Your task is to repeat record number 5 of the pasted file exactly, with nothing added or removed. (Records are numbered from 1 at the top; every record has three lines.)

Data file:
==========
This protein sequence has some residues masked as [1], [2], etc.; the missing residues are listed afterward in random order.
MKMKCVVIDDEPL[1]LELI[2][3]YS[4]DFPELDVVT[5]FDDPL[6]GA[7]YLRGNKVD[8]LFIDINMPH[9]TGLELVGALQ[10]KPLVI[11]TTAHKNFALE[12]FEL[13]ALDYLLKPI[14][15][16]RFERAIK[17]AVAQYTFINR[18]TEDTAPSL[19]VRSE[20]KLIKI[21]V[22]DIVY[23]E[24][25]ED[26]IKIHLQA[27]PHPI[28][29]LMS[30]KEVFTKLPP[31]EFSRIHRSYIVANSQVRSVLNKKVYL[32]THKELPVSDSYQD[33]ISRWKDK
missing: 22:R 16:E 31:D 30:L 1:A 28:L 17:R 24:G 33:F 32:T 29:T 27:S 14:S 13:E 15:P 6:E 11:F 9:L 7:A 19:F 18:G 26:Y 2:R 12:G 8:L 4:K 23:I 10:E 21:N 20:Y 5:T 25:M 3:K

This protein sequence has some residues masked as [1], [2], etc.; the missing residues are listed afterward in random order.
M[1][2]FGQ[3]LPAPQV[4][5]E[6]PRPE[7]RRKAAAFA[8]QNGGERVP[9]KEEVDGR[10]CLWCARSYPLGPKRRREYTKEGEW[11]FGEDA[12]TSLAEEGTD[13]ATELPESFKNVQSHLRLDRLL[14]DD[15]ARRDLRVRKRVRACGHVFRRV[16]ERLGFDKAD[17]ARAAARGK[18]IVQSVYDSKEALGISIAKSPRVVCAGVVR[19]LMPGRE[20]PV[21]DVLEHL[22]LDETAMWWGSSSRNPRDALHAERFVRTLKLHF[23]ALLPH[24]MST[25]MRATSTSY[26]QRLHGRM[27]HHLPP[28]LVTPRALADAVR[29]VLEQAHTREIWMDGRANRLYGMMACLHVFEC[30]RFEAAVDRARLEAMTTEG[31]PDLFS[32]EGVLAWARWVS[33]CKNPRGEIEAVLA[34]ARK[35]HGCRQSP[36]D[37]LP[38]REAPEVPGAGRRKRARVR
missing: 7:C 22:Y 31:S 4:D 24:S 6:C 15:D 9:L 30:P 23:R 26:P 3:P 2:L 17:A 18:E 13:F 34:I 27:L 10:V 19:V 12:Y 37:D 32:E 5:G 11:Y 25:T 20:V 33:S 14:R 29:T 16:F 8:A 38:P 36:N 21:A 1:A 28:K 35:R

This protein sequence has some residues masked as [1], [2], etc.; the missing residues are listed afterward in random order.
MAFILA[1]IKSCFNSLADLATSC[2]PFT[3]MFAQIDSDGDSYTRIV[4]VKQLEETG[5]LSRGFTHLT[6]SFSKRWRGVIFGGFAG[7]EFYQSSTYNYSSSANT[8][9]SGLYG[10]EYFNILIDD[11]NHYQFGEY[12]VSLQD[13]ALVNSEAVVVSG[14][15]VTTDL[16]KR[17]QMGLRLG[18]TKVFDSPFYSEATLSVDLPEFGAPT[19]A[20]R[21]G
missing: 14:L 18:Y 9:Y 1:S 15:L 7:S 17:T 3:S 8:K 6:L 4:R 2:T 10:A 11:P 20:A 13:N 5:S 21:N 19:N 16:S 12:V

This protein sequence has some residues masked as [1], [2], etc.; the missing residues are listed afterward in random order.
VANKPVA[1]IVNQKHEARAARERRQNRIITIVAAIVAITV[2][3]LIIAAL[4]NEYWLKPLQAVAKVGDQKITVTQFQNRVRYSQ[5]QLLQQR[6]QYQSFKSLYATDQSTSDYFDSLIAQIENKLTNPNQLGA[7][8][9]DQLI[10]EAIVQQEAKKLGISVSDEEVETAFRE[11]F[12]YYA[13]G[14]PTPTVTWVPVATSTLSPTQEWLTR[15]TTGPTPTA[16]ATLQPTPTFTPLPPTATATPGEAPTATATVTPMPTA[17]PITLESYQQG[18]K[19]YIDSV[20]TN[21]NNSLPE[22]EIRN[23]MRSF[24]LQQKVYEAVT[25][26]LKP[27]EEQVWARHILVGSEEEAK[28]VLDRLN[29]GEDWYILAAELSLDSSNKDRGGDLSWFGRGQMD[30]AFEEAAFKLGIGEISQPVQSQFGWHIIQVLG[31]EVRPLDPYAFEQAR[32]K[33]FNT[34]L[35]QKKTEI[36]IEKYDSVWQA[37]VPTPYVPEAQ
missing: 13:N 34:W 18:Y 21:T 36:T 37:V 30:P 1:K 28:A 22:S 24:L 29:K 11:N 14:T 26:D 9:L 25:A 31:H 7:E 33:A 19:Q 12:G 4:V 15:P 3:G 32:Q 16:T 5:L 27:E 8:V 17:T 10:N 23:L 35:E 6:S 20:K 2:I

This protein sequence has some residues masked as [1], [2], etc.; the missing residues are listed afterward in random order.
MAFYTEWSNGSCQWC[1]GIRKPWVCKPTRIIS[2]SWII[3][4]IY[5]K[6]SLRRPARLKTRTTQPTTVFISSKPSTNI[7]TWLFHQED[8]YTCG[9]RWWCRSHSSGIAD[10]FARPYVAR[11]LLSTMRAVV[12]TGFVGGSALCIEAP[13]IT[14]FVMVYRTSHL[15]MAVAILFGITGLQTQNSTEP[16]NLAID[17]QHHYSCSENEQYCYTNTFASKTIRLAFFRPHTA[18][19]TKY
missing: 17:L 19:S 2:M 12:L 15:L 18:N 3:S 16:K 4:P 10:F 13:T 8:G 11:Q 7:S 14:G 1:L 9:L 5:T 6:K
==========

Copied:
This protein sequence has some residues masked as [1], [2], etc.; the missing residues are listed afterward in random order.
MAFYTEWSNGSCQWC[1]GIRKPWVCKPTRIIS[2]SWII[3][4]IY[5]K[6]SLRRPARLKTRTTQPTTVFISSKPSTNI[7]TWLFHQED[8]YTCG[9]RWWCRSHSSGIAD[10]FARPYVAR[11]LLSTMRAVV[12]TGFVGGSALCIEAP[13]IT[14]FVMVYRTSHL[15]MAVAILFGITGLQTQNSTEP[16]NLAID[17]QHHYSCSENEQYCYTNTFASKTIRLAFFRPHTA[18][19]TKY
missing: 17:L 19:S 2:M 12:L 15:L 18:N 3:S 16:K 4:P 10:F 13:T 8:G 11:Q 7:S 14:G 1:L 9:L 5:T 6:K